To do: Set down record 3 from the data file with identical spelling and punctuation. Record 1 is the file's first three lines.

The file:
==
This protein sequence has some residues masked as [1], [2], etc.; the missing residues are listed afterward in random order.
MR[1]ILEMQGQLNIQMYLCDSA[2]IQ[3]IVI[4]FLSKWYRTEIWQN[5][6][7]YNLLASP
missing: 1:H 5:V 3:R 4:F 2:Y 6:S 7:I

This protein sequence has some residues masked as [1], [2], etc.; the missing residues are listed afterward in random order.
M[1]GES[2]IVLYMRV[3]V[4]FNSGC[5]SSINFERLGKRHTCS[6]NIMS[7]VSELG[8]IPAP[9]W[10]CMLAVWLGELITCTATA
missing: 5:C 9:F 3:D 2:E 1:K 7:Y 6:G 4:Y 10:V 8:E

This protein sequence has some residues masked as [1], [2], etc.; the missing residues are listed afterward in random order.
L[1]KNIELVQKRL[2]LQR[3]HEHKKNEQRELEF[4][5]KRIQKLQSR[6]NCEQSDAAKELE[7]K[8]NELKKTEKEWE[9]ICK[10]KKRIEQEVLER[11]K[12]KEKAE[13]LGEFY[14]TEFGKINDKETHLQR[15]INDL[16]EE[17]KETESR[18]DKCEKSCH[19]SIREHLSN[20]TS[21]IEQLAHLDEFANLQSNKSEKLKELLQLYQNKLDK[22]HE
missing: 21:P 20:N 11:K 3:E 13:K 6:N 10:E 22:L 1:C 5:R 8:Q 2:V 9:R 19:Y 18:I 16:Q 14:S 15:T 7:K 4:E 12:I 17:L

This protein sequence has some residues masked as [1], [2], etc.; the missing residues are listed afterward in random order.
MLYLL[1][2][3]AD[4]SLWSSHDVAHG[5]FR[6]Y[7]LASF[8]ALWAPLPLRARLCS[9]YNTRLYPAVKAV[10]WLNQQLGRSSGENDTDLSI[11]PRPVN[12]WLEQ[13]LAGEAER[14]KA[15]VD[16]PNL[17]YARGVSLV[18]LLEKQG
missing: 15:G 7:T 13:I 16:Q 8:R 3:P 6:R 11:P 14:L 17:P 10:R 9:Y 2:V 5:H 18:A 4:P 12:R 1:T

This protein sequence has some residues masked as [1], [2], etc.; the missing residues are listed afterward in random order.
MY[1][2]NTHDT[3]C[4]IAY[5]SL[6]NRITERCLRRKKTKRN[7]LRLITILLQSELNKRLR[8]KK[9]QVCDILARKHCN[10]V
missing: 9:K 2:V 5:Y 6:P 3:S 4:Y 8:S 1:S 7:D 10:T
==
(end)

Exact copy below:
This protein sequence has some residues masked as [1], [2], etc.; the missing residues are listed afterward in random order.
L[1]KNIELVQKRL[2]LQR[3]HEHKKNEQRELEF[4][5]KRIQKLQSR[6]NCEQSDAAKELE[7]K[8]NELKKTEKEWE[9]ICK[10]KKRIEQEVLER[11]K[12]KEKAE[13]LGEFY[14]TEFGKINDKETHLQR[15]INDL[16]EE[17]KETESR[18]DKCEKSCH[19]SIREHLSN[20]TS[21]IEQLAHLDEFANLQSNKSEKLKELLQLYQNKLDK[22]HE
missing: 21:P 20:N 11:K 3:E 13:K 6:N 10:E 22:L 1:C 5:R 8:Q 2:V 9:R 19:Y 18:I 16:Q 14:S 15:T 7:K 4:E 12:I 17:L